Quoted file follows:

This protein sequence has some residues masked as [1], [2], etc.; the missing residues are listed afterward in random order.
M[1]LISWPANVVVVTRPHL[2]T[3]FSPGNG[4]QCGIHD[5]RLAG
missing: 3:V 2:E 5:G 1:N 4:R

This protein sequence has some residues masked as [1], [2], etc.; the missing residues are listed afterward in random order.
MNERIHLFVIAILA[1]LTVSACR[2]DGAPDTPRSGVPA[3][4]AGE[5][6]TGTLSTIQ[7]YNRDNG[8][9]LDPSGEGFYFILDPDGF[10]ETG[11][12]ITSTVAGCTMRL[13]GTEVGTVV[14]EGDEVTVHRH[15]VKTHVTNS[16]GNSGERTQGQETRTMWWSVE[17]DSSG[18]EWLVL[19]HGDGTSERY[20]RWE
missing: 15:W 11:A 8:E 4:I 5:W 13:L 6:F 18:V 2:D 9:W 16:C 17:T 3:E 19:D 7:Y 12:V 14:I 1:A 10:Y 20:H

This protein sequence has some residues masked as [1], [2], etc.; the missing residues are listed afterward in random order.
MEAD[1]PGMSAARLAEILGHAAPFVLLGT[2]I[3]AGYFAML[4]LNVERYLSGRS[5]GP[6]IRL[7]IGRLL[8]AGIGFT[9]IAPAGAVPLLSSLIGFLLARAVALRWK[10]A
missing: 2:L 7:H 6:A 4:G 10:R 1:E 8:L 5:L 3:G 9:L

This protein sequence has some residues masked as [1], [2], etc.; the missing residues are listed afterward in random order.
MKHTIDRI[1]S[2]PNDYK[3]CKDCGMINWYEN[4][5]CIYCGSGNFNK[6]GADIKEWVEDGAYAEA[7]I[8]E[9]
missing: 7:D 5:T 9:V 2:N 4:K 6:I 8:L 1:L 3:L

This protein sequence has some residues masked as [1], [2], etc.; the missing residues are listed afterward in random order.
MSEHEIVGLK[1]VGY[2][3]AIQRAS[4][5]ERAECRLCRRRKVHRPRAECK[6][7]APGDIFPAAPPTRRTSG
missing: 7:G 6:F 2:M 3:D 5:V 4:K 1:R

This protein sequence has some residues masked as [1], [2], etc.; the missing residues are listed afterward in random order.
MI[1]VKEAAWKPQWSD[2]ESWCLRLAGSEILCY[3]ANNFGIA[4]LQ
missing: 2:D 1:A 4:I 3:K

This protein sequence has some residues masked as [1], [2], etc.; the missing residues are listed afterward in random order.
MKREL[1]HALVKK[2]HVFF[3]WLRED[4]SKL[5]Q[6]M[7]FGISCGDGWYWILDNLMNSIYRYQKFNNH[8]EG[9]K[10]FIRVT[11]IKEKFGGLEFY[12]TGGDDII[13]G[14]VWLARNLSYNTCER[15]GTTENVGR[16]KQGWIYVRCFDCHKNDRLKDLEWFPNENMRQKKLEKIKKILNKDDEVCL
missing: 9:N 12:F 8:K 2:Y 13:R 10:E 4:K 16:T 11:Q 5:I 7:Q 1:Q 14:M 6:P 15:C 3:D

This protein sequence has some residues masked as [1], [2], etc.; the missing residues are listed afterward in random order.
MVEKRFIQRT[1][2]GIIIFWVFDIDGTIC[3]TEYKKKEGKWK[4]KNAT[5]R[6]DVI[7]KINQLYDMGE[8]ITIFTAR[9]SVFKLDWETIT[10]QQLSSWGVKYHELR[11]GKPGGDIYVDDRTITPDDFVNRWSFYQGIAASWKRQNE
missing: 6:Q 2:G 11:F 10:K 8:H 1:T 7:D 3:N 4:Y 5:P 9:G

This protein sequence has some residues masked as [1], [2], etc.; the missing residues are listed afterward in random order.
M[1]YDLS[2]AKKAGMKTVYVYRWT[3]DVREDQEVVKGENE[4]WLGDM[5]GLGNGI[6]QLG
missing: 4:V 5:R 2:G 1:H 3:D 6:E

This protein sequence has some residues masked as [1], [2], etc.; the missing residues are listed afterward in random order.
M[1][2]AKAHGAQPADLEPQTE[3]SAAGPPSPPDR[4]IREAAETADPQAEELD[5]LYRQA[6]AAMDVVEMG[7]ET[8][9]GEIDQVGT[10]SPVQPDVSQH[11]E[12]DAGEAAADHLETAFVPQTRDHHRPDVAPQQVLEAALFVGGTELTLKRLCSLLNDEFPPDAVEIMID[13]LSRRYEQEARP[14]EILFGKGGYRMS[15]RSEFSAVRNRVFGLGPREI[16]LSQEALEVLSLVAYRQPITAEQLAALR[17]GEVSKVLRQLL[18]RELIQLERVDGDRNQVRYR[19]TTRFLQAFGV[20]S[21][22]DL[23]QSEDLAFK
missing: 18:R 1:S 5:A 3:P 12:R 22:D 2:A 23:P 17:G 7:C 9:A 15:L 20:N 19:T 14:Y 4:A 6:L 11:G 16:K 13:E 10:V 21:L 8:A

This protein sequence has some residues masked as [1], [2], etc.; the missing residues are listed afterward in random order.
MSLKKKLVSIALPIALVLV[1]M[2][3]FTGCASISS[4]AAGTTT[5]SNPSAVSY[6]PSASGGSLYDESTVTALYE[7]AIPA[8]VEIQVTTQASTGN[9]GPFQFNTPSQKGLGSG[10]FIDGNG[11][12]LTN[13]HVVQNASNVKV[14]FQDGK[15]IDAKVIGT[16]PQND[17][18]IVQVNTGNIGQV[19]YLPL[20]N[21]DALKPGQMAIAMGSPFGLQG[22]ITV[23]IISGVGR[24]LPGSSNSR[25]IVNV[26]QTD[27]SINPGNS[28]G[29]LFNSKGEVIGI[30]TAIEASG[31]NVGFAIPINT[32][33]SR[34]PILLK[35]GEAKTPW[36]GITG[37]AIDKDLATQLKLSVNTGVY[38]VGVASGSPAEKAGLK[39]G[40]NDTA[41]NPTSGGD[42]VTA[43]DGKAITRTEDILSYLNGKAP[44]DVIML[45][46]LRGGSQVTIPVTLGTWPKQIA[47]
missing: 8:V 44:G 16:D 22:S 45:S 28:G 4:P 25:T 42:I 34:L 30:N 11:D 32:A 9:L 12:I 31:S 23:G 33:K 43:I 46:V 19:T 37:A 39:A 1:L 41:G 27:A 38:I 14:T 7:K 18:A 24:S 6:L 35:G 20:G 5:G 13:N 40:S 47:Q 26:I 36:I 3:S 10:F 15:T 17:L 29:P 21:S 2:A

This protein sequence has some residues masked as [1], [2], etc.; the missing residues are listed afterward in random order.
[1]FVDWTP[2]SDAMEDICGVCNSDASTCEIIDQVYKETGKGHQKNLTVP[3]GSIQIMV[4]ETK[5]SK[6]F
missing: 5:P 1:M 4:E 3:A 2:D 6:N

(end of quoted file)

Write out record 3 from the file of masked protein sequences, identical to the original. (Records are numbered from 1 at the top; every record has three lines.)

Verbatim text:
This protein sequence has some residues masked as [1], [2], etc.; the missing residues are listed afterward in random order.
MEAD[1]PGMSAARLAEILGHAAPFVLLGT[2]I[3]AGYFAML[4]LNVERYLSGRS[5]GP[6]IRL[7]IGRLL[8]AGIGFT[9]IAPAGAVPLLSSLIGFLLARAVALRWK[10]A
missing: 2:L 7:H 6:A 4:G 10:R 1:E 8:L 5:L 3:G 9:L